douillet, douillette (do-yay; do-yet) adjective
"Douillette" is also a feminine noun for "quilted coat or robe" and, in both masculine and feminine forms, has a second meaning: one sensitive to pain (a wimp). There is also the verb "douiller" which means "to pay through the nose" (never a "cozy" feeling).
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L'amour est un coussin douillet et une épée posée sur la gorge.
Love is a soft cushion and a sword against the throat. --Shan Sa
There used to be a book on one of my bookshelves (back when books were actually mis en place* and not packed in boxes) called "Charms for the Easy Life," by Kaye Gibbons. I haven't yet read the novel, which was left behind--as have been many of the books in our collection--by a houseguest about to board a restrictive transcontinental flight.
Charms for the Easy Life... the title comes to me now and again, especially when reminded, by a well-meaning stranger, of just how lucky I am to be in France, and what a dream it must be to live at a vineyard. On such occasions, I lose myself in a picture-perfect image of a cozy farmhouse, broom at the front door and chicory-laced coffee on the wood burning stove (as a real French farmwoman keeps it, I imagine). Outside, along the window sill, are terracotta boxes full of geraniums and the wood shutters are painted just the right shade of green. Beside the front door, there is a cozy bench, a radassier* to be exact, where one can chat with a neighbor or stare out over the field of vines beyond.
Below, off to the side of an iris-flanked stream--yellow irises, mind you--there is a potager* from where I have gathered haricots* (which, in my dream, I am shelling beneath the shady plane tree) for a savory soupe au pistou.* It is a rosy rêve*: soft, cozy, douillet* and one that has been reeling through my
mind (plus or minus the yellow irises) for some twenty years now, ever since I first imagined life in France. In 1985, back in Des Moines, Washington, where my father and I shared the turning of a page in our lives, I spent a post high school summer taking long aimless drives in Dad's sunshine yellow VW bug, Claude Bristol's "The Magic of Believing"* in the tape deck. By August's end, now 18 summers old myself, I would return to Phoenix, Arizona, driving the VW across the country, eventually to enroll at Phoenix Community College, the future still a film, the dream intact.
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My, oh my! Like the uneven dresser drawer in my bathroom, I have gotten off track. I had set out today to tell you about the not always picture-perfect reality of this French dream come true. I meant to write about the demolition crew (which, as I type this, is still giving the walls around us a good shake), and to fill you in on the enigma of French plumbing. I wanted to point out the inch thick fissure that runs along the wall at the west end of the house and the crooked doorless frames beneath. Then there are those unfinished cement block stairs (minus a needed guard rail!) that the kids and I run up and down several times a day, as we head out of the building, across the patio, and beyond a stack of plasterboard to access the make-shift kitchen (which even has running water, albeit cold). And, speaking of placoplâtre,* there is the wet plaster that we tip-toe over on our way in and out of the rooms (living areas that I have just vacuumed in vain). I should mention that while many southern French women hang delightful beaded cords or colorful ropes in front of their front doors (to keep the flies out) I have just parted a curtain of electrical cords and tubing which hangs in a lonely threshold that will one day house our front door. And--whew!--looking out a duct-taped French window, I am startled by the proximity of a heavy metal monster--a tractopelle* (the "pelle" or "hoe" of which looks as if it will add another crack, or ten, to the fragile window). I hope we have more duct tape handy...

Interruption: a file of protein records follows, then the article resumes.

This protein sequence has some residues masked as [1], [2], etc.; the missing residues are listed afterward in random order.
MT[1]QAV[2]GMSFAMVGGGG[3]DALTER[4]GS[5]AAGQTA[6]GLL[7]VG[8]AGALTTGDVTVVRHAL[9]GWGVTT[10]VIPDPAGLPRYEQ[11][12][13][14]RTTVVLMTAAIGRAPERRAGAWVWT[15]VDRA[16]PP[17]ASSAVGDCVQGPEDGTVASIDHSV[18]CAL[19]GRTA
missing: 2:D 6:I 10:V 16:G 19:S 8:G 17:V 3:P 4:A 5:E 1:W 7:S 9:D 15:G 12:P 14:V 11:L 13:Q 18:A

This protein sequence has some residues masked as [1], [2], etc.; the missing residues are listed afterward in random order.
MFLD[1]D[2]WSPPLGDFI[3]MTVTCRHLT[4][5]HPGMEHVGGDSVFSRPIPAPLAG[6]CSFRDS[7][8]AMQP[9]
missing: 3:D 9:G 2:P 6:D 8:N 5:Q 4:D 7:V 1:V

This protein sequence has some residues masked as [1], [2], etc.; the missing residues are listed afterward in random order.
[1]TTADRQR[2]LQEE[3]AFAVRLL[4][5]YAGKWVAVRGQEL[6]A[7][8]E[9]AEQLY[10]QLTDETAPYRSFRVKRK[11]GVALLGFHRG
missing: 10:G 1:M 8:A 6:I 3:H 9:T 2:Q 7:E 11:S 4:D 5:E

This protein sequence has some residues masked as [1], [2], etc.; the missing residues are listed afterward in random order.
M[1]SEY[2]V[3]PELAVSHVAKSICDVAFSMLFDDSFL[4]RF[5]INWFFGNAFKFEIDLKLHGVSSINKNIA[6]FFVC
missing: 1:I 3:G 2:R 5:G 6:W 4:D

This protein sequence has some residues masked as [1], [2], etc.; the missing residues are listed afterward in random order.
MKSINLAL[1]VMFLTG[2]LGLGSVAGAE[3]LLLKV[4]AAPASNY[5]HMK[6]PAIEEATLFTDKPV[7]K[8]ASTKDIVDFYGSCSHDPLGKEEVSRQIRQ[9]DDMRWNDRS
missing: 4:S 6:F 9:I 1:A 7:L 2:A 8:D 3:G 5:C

My eyes leave the pit outside, where the tractopelle is digging a waste canal, to refocus on the pretty green window frame. It may one day match those "just the right shade of green" shutters--and wouldn't that be charming? In the meantime, I will continue to believe; for believing, in my experience, is being.
References: mis (mettre) en place = shelved, arranged; le radassier (m) = (type of) bench; le potager (m) = vegetable garden; le haricot (m) = bean; la soupe (f) au pistou = vegetable soup with basil and garlic; le rêve (m) = dream; douillet = cozy; The Magic of Believing (order it here); le placoplâtre (m) = plasterboard; le tractopelle (m) = backhoe
:: Audio File ::
French pronunciation: Hear my son, Max, recite today's word & quote: Download douillet.wav
Douillet. L'amour est un coussin douillet et une épée posée sur la gorge.
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SmartFrench CD-Rom -- unique method trains students to understand & speak French like natives
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